How to Conduct a Content Inventory Analysis

Content Inventory Analysis: Simply publishing online content is not enough to ensure good performance. While website content does need time to gain traction, it requires reevaluation from time to time. Once you start putting content out there, you can lose track of what you have. As facts, company objectives, and audiences change, it’s helpful to take stock of the topics you’ve developed.

You may find you have outdated or inaccurate content that needs some tweaks. There might be too many pieces on a specific topic that you should scale back. Or perhaps you identify opportunities for covering a subject in more depth based on the performance of existing pages.

Completing an inventory analysis of your website and online content helps you discover what’s working well and what’s tanking. An inventory analysis also provides a strategic roadmap for updating, removing, and creating content. Here are some of the core steps and activities involved in conducting a content inventory analysis.

Estimate Topical Authority

A website’s topical authority has to do with the volume and performance of content about a particular subject. If your company sells exercise equipment, you may have several blog posts and website pages about the benefits of physical activity. The amount of content about this topic is high, and so is its performance. Your site’s blogs and pages attract a good deal of organic traffic, bounce rates are acceptable, and conversions are decent.

Content Inventory Analysis

In this case, a content inventory analysis reveals your company has elevated topical authority. It’s probably going to be relatively easy to keep developing high-performing content about exercise’s health benefits. However, say your site only has a few blog posts about the benefits of engaging in more physical activity. Overall, organic traffic is low, bounce rates are high, and conversions are below par. Under this scenario, your topical authority is minimal.

Low topical authority signals a need to determine the why behind low-performing content. The information could be irrelevant to your audience. Blogs and other digital content might not cover the topic well enough or offer something unique to readers. You could be targeting the wrong audience, or your content could be challenging to digest. Once you determine the reason for low authority, you can identify ways to improve it, such as increasing unique value.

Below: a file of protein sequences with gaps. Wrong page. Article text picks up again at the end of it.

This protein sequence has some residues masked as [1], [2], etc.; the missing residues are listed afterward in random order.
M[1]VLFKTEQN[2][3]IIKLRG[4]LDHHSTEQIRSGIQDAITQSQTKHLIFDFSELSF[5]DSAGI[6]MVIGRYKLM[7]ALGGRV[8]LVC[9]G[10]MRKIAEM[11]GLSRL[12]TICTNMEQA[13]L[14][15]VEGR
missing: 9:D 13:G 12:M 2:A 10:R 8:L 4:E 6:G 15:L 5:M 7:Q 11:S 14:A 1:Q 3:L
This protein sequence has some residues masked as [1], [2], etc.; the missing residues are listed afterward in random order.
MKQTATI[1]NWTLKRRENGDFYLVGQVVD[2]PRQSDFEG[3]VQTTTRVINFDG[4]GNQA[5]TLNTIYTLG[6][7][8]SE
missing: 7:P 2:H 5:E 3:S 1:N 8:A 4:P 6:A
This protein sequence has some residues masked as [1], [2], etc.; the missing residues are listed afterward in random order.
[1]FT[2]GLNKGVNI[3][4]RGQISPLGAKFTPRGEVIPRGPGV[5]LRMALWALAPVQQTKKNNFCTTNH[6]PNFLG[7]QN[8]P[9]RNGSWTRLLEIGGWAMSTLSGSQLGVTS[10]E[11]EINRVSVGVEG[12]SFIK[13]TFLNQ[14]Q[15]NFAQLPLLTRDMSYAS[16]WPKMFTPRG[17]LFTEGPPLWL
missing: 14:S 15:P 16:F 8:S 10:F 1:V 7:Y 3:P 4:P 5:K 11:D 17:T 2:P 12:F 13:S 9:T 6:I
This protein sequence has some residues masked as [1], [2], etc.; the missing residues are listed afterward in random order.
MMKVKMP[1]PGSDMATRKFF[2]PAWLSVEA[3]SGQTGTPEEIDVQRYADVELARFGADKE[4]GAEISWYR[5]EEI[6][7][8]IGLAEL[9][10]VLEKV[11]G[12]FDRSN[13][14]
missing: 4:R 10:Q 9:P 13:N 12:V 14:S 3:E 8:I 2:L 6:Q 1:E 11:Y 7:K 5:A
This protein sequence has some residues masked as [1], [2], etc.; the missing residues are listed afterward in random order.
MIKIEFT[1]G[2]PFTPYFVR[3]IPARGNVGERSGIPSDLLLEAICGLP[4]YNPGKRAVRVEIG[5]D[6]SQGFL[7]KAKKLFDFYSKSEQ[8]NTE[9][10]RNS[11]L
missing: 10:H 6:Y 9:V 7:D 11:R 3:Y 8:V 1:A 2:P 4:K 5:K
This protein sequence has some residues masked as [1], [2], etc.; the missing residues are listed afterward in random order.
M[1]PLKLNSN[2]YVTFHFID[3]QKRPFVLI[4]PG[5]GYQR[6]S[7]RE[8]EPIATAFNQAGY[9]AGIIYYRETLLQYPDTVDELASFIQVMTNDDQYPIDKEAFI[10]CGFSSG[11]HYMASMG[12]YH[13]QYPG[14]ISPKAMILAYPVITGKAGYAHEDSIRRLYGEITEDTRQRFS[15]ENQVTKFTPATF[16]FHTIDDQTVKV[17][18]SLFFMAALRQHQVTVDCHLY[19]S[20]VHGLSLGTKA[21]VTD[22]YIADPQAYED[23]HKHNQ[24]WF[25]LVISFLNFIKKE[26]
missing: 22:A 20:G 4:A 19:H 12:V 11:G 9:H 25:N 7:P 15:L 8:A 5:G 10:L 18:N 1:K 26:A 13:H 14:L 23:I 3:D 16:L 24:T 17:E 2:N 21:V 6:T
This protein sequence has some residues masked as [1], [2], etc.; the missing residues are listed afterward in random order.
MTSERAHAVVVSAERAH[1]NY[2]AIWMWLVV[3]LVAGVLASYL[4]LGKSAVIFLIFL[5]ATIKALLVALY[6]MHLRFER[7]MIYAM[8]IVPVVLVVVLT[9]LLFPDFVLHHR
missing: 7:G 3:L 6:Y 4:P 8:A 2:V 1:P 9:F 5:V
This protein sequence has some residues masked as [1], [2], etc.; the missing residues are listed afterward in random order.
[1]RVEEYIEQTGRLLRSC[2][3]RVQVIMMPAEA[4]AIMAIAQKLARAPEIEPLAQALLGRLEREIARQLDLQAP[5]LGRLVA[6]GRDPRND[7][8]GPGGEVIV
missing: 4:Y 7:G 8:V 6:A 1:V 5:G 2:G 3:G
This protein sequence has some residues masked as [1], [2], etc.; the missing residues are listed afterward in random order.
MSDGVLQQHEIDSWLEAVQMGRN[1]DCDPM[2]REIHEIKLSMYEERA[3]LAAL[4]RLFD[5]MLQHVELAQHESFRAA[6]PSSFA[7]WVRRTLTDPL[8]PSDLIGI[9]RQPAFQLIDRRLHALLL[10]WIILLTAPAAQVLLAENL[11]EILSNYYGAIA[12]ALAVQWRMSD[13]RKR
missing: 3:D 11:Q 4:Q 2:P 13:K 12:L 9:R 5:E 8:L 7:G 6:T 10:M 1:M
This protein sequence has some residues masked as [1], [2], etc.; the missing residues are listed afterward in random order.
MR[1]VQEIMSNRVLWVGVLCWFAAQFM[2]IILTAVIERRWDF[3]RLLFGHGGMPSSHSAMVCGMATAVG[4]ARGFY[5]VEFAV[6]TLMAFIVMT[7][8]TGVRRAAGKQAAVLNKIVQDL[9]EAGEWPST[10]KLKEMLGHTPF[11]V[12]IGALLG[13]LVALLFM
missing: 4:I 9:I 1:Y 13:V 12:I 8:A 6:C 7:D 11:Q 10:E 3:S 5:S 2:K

Use Inventory Tools

Taking inventory often means generating a list of every piece of published content you have. Ideally, a list should reveal or align with your website’s site map. A website site map is essentially its structure, showing how separate pages or pieces of content relate to each other. For example, an internet service provider’s website might have product pages, content about plans, and pages for subscribers’ accounts.

Spreadsheets are a simple tool you can use to list each website page or individual piece of content. On the sheet, you’d want to list out details like the URL and the team that created the content. You’d also include the content type, the initial goal, and engagement and performance metrics. Blogs, landing pages, and client testimonial videos are examples of content types. Objectives might be to increase organic traffic or authority, while metrics could include social shares and comments.

If you don’t want to use spreadsheets, there are website inventory and analytics tools that can automate the process. These tools generate a list of your site’s content, including unique URLs and which sections each piece belongs to. So if your site has three separate pages in the “About Us” section, the tool will categorize each URL accordingly. Inventory and analytics solutions will also break down performance metrics like bounce rates and organic traffic volumes.

Determine an Appropriate Scope

The more content you have, the more overwhelming an inventory analysis can get. If your website is relatively new, you might be able to handle a broader scope. Say you’ve been publishing content for a year and want to go over every detail of each piece. This is probably a realistic scope since there aren’t thousands of pages to review.

With a wider scope, you could address which sections of your site perform the best. You might decide to remove entire sections based on your inventory analysis. Likewise, some categories could benefit from additional pages or subsections. You may also scrap everything and rearrange the site’s sections and architecture based on what you uncover.

However, with an extensive content library, you might need to narrow your focus a bit. Perhaps you start with one or two sections of your site that are most relevant or critical to your audience. For instance, your FAQ pages might get the most hits, and customer surveys reveal clients rely heavily on this content. You could limit an inventory analysis to the FAQ sections, focusing on improving and refining the information on those pages.

Taking Inventory

Without online content, most businesses won’t generate sufficient brand awareness, leads, and sales. U.S. consumer surveys show that 56.6% prefer to shop online, and 59% perform online research before making a major purchase. Relevant and authoritative digital content increases the chance that your target audience will learn about your business and its solutions.

But poor-performing content or a lack of information can turn into missed sales opportunities and the loss of existing clients. By conducting an inventory of your digital content, you can help improve its performance and better meet your audience’s needs.

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